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Arch Oral Biol. 2014 Aug;59(8):841-7. doi: 10.1016/j.archoralbio.2014.05.004. Epub 2014 May 14.

Periodontal disease and high doses of inhaled corticosteroids alter NTPDase activity in the blood serum of rats.

Author information

1
Laboratório de Farmacologia da Dor e Neuromodulação: modelos animais - Departamento de Farmacologia, Instituto de Ciências Básicas da Saúde (ICBS), Universidade Federal do Rio Grande do Sul (UFRGS), Porto Alegre, Brazil.
2
Programa de Pós-Graduação em Odontologia, Faculdade de Odontologia - UFRGS, Porto Alegre, Brazil.
3
Departamento de Farmacologia, ICBS, UFRGS, Porto Alegre, Brazil.
4
Departamento de Bioquímica, ICBS, UFRGS, Porto Alegre, Brazil.
5
Laboratório de Farmacologia da Dor e Neuromodulação: modelos animais - Departamento de Farmacologia, Instituto de Ciências Básicas da Saúde (ICBS), Universidade Federal do Rio Grande do Sul (UFRGS), Porto Alegre, Brazil; Departamento de Farmacologia, ICBS, UFRGS, Porto Alegre, Brazil. Electronic address: iracitorres@gmail.com.

Abstract

BACKGROUND:

Certain drugs such as glucocorticoids may interfere with the modulation of periodontal disease. In contrast, corticosteroid treatment has been associated with a protective effect with regard to periodontal breakdown, depending on the dose, pathway, and exposure time. Considering the potential relevance of nucleotidases in coordinating the cardiovascular system and inflammation processes, the aim of this study was to investigate the nucleotidase activities in the blood serum of rats with periodontal disease exposed chronically to inhaled corticosteroids.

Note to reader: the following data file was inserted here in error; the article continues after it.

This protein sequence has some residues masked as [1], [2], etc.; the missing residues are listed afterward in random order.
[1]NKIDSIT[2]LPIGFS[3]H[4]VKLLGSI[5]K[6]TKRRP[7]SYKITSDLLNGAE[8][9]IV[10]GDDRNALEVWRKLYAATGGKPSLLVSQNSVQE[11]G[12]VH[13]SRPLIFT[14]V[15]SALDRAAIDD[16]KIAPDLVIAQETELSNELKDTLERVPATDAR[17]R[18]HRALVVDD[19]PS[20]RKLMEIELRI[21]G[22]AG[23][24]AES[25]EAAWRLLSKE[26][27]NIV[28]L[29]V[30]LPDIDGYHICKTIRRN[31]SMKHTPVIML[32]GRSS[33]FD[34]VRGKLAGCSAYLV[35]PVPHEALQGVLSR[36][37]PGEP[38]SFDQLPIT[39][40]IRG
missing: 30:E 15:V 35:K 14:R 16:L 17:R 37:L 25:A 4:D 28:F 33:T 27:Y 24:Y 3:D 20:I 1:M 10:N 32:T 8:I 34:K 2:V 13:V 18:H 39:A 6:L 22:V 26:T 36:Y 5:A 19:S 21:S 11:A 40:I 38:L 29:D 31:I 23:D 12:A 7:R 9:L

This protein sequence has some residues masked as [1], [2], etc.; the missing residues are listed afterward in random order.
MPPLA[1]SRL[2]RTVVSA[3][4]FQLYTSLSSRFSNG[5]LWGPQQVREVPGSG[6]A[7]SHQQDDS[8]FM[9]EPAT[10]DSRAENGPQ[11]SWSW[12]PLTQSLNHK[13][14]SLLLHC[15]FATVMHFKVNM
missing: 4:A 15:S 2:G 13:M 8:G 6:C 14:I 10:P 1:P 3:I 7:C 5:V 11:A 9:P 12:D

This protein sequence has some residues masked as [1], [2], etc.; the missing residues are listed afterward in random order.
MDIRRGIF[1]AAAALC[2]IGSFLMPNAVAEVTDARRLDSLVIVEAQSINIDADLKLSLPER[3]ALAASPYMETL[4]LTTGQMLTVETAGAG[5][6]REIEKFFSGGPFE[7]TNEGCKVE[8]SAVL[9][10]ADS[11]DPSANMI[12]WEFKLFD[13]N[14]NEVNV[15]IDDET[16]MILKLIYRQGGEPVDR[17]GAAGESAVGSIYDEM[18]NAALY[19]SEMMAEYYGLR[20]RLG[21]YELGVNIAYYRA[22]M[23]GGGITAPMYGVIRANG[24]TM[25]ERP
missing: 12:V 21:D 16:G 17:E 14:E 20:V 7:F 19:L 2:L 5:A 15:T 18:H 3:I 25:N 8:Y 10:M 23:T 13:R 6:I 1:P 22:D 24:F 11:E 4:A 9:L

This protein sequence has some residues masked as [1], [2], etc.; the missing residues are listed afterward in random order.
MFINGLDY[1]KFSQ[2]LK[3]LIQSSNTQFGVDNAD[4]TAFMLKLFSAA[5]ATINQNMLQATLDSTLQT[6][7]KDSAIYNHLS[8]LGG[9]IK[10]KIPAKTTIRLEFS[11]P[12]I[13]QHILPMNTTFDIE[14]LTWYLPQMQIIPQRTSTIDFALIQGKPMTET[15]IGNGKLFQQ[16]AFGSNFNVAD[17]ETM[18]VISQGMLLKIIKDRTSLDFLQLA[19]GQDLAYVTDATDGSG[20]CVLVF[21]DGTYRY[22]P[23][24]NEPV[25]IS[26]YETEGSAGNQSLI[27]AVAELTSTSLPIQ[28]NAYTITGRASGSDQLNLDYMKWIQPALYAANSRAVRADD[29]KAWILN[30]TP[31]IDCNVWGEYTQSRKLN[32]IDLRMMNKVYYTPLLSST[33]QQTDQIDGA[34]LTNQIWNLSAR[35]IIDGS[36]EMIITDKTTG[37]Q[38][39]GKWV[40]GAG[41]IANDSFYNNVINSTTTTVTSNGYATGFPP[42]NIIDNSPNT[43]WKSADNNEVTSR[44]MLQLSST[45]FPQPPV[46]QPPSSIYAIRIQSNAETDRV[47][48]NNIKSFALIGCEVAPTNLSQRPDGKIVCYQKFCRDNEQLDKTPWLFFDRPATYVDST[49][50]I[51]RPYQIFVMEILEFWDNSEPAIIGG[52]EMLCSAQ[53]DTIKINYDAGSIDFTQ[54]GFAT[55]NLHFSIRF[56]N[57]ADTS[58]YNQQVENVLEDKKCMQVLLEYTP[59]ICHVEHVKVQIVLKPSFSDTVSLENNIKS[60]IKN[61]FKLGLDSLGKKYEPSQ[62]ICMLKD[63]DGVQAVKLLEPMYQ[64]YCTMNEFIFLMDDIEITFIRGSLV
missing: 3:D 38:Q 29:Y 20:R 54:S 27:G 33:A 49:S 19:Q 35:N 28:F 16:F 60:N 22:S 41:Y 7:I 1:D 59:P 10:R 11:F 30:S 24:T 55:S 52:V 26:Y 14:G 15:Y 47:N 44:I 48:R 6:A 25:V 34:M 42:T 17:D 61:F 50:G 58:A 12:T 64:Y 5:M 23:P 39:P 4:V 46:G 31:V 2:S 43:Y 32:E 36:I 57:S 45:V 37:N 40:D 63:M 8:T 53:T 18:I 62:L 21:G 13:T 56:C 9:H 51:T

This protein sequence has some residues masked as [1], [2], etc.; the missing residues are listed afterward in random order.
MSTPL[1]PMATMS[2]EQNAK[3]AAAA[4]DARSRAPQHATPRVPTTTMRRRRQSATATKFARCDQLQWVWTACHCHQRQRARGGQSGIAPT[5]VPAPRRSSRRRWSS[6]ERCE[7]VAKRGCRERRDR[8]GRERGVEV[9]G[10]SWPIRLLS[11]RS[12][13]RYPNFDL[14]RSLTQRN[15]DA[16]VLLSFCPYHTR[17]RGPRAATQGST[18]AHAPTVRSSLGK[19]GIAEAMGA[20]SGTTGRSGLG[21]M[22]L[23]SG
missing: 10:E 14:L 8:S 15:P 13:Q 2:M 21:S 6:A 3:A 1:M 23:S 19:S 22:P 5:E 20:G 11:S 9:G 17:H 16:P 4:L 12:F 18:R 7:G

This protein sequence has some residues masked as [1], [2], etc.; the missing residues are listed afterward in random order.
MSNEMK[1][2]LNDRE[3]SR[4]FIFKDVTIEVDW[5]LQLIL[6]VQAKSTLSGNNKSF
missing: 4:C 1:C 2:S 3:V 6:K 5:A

METHODS:

Adult male Wistar rats (n=26) were randomly assigned to one of the following four study groups: a control group that received no intervention; a periodontal disease group that received saline solution; a 'low dose' group that received 30 μg of budesonide daily; and a corresponding 'high dose' group that received 100 μg daily over a 15-day time course. The hydrolysis of ATP, ADP, and AMP were analysed in blood serum.

RESULTS:

Periodontal disease diminished the hydrolysis of ATP and enhanced the hydrolysis of ADP. Repeated administration of either a low or high dose in the periodontal disease model of inhaled corticosteroids reversed the observed increase in ADP hydrolysis, and only the repeated administration of low doses of inhaled corticosteroids was able to reverse the decrease in the hydrolysis of ATP induced by periodontal disease.

CONCLUSION:

The variables investigated in this study may be involved in the pathophysiology of periodontal disease and may participate in the mechanisms that mediate the development of some of the side effects of inhaled corticosteroids.

KEYWORDS:

Inhaled corticosteroid; Periodontal disease; Purinergic signalling; Rats

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